They say that these verses, and others like them, mean that the Torah has been replaced simply by faith in Christ. In every way. However, just by looking at these verses, without even addressing broader context, I can spot some problems. Take the one from Galatians. I look around me in this café and see males and females. Every time I went to a church full of “believers,” I saw males and females. Also, while actual contractual purchase of a person or indentured servitude has been made illegal in western societies, this was not the case for any centuries in Christian Europe and the New World, and even today I still see wage slavery, and people being enslaved by intolerable lives and circumstances. So slavery existed for many centuries after people started to have faith in Jesus, and still exists today. But for some reason Jews and Greeks are no longer to be differentiated. How much sense does that make? We still have male and female, and still have slave and free, but we can’t have Jew and Greek anymore for some reason. Finally, this verse has to be consistent with other verses. So what about this next one?

Then what advantage has the Jew? Or what is the value of circumcision? Much in every way. To begin with, the Jews were entrusted with the oracles of God.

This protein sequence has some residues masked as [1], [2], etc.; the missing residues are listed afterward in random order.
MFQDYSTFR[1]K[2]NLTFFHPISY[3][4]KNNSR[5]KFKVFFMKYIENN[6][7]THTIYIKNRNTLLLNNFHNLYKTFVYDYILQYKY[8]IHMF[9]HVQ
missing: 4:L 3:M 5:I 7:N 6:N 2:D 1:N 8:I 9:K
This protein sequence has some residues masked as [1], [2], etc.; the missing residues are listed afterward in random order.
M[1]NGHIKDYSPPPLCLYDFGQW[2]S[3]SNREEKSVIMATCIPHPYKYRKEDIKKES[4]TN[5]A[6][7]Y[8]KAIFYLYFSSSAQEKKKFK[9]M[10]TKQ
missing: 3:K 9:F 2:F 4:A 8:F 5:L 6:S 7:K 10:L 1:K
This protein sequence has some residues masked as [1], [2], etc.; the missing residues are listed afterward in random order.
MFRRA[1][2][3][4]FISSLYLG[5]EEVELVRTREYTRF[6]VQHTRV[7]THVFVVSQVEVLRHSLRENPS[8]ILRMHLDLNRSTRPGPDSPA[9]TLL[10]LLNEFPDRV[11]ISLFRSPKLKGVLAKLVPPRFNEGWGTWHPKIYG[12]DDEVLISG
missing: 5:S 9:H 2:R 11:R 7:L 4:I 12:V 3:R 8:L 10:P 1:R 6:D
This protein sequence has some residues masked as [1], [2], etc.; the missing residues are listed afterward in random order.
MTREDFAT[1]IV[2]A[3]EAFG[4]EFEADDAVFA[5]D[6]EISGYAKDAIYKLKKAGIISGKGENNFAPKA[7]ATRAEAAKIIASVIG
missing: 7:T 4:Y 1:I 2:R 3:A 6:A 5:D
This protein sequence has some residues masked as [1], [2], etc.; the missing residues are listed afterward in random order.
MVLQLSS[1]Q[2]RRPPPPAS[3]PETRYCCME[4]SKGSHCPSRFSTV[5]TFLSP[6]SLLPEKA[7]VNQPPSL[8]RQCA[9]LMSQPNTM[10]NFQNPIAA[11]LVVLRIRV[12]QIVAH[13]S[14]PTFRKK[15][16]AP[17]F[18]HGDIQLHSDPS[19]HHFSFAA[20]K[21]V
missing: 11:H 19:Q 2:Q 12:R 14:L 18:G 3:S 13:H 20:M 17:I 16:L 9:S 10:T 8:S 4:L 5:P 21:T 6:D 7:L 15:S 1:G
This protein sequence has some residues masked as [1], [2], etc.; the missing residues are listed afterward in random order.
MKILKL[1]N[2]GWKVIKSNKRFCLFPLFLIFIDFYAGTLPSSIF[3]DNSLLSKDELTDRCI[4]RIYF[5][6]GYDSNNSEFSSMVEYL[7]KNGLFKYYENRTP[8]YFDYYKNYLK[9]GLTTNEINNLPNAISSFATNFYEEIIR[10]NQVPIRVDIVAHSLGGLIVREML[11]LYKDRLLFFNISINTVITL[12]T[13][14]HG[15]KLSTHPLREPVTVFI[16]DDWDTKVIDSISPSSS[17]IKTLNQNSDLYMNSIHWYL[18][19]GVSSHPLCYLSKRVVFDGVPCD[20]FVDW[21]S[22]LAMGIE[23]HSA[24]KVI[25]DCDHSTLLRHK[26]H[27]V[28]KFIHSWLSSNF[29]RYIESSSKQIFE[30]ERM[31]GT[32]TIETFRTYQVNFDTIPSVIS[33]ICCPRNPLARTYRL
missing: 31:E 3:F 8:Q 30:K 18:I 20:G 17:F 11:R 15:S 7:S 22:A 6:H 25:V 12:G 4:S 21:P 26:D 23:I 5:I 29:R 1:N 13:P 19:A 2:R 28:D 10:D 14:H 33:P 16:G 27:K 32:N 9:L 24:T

Romans 3:1-2

And then what does Jesus have to say about following the law?

Do not think that I have come to abolish the Law or the Prophets; I have not come to abolish them but to fulfill them. For truly, I say to you, until heaven and earth pass away, not an iota, not a dot, will pass from the Law until all is accomplished. Therefore whoever relaxes one of the least of these commandments and teaches others to do the same will be called least in the kingdom of heaven, but whoever does them and teaches them will be called great in the kingdom of heaven.

Matthew 5:17-19

Now when you ask a Christian what Christ fulfilling the law actually means, they normally tell you something about how we don’t have to follow the law, basically telling you that it has been abolished. But he specifically says he hasn’t abolished anything. And he specifically says that this situation will continue until everything has been accomplished. Everything hasn’t been accomplished yet, has it?